decries trend toward multidisciplinary law practices
practice of law is in danger of becoming more of a business than
a profession, former U.Va.
law professor Mortimer Caplin warned a capacity crowd in the Law
Schools Caplin Pavilion April 12. Caplin was at U.Va.
to receive this years Thomas Jefferson Medal in Law.
a widening gap between whats taught in law schools and how
law is actually practiced, said Caplin, who headed the IRS
under President Kennedy and was a founding partner in Caplin &
Drysdale, a prestigious tax law firm based in Washington, D.C.
lead a good professional life, lawyers need to wear two
hats: as lawyers advocating for clients and as responsible citizens
in a democratic society, said Caplin, who spoke in one of
several Law School facilities bearing his name. One of the Law
Schools most loyal supporters, he also has funded a professorship,
a public service scholarship, a public service award and a public
by contributing to public life can we reach Oliver Wendell Holmes
ideal to live greatly in the law.
decried a trend toward multidisciplinary practice, pointing to
a sustained campaign to allow lawyers and non-lawyers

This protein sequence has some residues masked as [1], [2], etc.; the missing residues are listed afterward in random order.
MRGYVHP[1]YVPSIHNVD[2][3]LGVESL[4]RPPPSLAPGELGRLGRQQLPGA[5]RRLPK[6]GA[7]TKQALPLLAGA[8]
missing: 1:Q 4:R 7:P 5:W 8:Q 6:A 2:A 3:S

to join in partnership; for instance, a lawyer and an accountant
might work together and share fees.
American Bar Association prohibits lawyers from sharing legal
fees with non-lawyers, and these prohibitions are thought to protect
the public and the profession, he said.
Calling these prohibitions overly protectionist, the countrys
five largest accounting firms have been making intense efforts
to get these rules changed.
very powerful, he said. They maintain that lawyers
arent practicing law; theyre consulting. Accounting
firms want to have dual practices offering
one stop shopping,
[selling] tax-shelter products.
ABA Ethics Commission voted three to one against allowing multidisciplinary
practices last year, but the issue is far from dead, Caplin said.
The ABA only makes recommendations to individual state bars,
which are now analyzing the issue.
up to the next generation of lawyers to decide. Theres a
lot of pressure to branch out, franchise, merge or affiliate.
The largest firm in the world has 3,000 lawyers, he said.
But as Londons Guardian put it, any intelligent fool
can make things bigger.
It takes a bit of genius to go
in the opposite direction.
large lobby of determined lawyers is arguing that the profession
is unique, that they dont want it watered down. Theyre
seeking to uphold the rule of law and provide services to the
community, to strengthen the judicial process and a spirit of
public service, he said.